I was given 15,000 points upon signing, which left me with 35,000 points to acquire before any free international flights. I use this card to cover a minimum of $20,000 per month in manufacturing and $5,000 per month of print advertising, for an average of 6,250 points acquired per week.
This means I can get a free first-class roundtrip ticket to Japan or Brazil every eight weeks or so, particularly if I sweet talk a OnePass operator into helping me drop the miles needed, which can be done with a few sentences of playful begging. Call back until you get an operator willing to help.
One can also combine the AMEX points when needed and boost the points using recycling for an international roundtrip every four to six weeks, without any real effort other than normal business expenses (of course put on autopay) and a little well-placed charisma. My current point balance on the Continental card is 78,265 points.
Recycling and related arbitrage allows you to legally move cash from credit cards to cash-like instruments and back to credit cards, without significant fees but with all the benefits of point accumulation. There are many methods at your disposal, but the least time-intensive I’ve heard of involves a simple 1-2-3 process:
1. Set your credit card cash advance limits to $0. You don’t want any nasty surprises if the processors or banks change their policies, and cash advances are an expensive way to learn. If they ask you why, just tell them you want to protect your account against identity theft.
2. Purchase gift cards that can be used as MC/VISA debit cards. An example of such a card is the AllAccess Card. “CharterOne Mastercard Gift Cards” used to be the cult favorite, but I couldn’t find them.
3. Use the gift card to purchase a Walmart or postal money order, which is then deposited back in your bank account to pay off your credit card balance and finalize the points. There is a nominal cost per 1,000 points associated with this ($1.25 or so per $1,000 money order with the USPS), but it is a useful tactic if you don’t have the requisite cash-flow or have a deficit of a few thousand points for your desired reward.
Alternatively, you can replace steps 1 and 2 by simply purchasing traveler’s checks at a AAA agency, which is often commission-free, and then redepositing them into your bank account to pay the credit card balance. The rules and restrictions for the cards change often, so the payoff may vary, but you shouldn’t get hurt in the attempt, assuming that you have a $0 cash advance limit and pay off your balance in full at the end of each month. Again, do your homework, as things change often.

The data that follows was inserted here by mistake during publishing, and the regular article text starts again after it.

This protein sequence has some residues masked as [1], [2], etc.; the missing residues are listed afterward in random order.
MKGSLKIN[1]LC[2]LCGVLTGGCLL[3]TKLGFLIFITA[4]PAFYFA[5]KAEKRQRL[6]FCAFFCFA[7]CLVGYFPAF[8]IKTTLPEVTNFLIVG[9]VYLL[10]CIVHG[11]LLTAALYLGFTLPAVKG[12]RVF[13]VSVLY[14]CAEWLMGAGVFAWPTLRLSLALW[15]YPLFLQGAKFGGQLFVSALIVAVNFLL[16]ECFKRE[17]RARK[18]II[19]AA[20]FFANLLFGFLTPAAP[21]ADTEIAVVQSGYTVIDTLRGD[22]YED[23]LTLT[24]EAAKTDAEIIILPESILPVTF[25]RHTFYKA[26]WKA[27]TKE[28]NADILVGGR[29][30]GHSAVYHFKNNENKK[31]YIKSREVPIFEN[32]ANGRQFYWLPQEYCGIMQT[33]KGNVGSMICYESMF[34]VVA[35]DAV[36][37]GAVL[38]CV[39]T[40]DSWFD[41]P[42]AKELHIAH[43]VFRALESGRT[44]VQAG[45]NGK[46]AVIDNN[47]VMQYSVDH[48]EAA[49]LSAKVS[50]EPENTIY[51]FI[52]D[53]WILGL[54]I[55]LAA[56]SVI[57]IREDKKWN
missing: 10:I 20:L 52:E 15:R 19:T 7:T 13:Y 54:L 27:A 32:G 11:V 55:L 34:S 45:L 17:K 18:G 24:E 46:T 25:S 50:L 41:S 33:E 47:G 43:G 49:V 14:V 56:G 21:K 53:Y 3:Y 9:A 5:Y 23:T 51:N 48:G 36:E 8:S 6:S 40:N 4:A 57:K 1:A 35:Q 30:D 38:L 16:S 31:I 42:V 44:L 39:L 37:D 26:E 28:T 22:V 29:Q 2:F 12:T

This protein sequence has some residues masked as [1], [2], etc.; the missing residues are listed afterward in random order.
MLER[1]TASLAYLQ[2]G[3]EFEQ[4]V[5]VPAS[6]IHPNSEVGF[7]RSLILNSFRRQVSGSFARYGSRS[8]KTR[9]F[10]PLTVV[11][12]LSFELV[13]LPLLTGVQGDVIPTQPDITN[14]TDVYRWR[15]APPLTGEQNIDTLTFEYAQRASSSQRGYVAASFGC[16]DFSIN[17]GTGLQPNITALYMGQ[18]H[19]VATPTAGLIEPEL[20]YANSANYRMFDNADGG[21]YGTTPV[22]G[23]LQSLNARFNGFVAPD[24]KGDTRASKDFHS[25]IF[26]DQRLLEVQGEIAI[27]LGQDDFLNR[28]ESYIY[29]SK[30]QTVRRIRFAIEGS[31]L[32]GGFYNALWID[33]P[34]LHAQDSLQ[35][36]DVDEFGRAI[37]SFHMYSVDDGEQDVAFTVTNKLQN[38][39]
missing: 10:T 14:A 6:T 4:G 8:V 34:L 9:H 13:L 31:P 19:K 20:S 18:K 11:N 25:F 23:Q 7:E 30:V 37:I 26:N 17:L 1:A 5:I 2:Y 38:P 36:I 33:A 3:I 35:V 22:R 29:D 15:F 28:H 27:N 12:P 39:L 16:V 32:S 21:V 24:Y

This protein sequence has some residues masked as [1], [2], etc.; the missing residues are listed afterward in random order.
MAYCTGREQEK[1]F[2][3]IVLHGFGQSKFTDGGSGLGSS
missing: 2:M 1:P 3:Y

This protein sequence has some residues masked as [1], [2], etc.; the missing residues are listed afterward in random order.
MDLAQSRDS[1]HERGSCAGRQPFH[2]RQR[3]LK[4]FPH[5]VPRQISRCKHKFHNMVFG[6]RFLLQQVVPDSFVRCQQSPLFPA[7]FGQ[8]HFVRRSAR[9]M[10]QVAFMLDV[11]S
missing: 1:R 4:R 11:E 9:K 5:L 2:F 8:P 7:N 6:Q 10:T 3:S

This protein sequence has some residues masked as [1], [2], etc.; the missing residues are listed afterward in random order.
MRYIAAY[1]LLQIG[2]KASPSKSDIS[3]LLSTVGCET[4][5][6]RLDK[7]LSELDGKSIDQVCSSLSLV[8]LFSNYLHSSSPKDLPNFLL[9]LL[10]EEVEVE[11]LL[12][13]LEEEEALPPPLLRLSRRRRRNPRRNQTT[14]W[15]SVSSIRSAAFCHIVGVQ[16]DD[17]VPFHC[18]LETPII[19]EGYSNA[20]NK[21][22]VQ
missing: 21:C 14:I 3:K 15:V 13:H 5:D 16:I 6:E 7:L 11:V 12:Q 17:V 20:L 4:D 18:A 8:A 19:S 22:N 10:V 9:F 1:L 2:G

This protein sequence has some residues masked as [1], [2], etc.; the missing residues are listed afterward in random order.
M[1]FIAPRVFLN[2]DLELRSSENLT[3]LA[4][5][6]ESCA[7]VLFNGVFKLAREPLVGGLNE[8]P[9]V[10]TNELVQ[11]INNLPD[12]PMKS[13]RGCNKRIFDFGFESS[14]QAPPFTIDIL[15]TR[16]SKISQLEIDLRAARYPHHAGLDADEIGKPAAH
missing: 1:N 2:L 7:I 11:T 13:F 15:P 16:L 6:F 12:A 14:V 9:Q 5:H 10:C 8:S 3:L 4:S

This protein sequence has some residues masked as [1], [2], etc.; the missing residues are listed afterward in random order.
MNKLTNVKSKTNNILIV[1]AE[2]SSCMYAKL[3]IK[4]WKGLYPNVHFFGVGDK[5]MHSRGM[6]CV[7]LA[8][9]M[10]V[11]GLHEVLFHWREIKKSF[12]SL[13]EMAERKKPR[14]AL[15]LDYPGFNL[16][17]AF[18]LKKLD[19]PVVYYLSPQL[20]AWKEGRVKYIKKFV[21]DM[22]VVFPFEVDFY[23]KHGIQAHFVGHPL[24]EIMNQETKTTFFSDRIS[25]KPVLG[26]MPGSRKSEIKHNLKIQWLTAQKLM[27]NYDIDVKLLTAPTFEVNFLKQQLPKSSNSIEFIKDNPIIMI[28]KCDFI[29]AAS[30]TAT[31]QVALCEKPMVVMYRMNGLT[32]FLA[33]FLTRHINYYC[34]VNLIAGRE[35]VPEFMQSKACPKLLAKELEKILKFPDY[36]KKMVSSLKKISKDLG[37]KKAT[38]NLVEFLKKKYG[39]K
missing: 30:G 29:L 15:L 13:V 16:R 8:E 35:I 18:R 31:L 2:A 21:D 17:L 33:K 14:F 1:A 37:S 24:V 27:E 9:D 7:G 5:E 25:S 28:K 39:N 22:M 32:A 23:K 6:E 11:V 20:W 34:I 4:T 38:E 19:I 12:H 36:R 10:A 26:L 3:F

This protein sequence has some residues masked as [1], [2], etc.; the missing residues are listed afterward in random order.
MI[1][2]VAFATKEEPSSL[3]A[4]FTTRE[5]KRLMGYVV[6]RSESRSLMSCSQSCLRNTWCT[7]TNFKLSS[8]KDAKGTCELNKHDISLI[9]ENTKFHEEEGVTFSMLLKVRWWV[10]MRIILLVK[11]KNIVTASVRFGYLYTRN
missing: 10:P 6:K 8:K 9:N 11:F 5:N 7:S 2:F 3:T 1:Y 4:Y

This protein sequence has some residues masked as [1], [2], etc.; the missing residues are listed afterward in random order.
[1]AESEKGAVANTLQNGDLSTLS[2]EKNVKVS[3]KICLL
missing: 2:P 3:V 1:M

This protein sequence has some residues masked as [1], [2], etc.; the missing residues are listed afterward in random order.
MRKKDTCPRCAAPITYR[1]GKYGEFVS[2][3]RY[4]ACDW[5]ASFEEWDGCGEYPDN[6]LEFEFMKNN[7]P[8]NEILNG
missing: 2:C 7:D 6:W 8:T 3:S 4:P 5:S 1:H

Also… play nice and tell your dear accountant about your plans so his head doesn’t explode trying to figure out what the hell is going on with your cash-flow.
Last but not least…
If you are still a few thousand points behind par and need to inflate your rewards account quickly to get an international ticket, AMEX is often happy to provide a boost in exchange for spreading the wealth.
Call AMEX and tell them that you would like to get gold cards for your family and employees (even if you have none, they don’t check). The last time I used this, I received 2,500 per referral for a maximum of five people, or 12,500 points. I signed up the three members of my family and two of my best friends, whose cards were then mailed to me, at which point I simply cut them up and tossed them in the garbage.
Each card cost me $35 each, a total of $175, but it also pushed me over the threshold and allowed me to get a $1,000+ roundtrip ticket to Brazil for nothing but points.
This last tactic is needlessly expensive if you are not on a deadline of some type, but I was rushing for a pre-Christmas relaxation trip to warmer climates in 2004. If you are similarly short on time, this can put you on a plane where you wouldn’t have enough points otherwise.
Happy arbitraging :)
Platinum Card Finally Gets Me
New Year, New You: How to Travel the World with (or without) Kids in 2008
“Chapter 14: Mini-Retirements: Embracing the Mobile Lifestyle” in The 4-Hour Workweek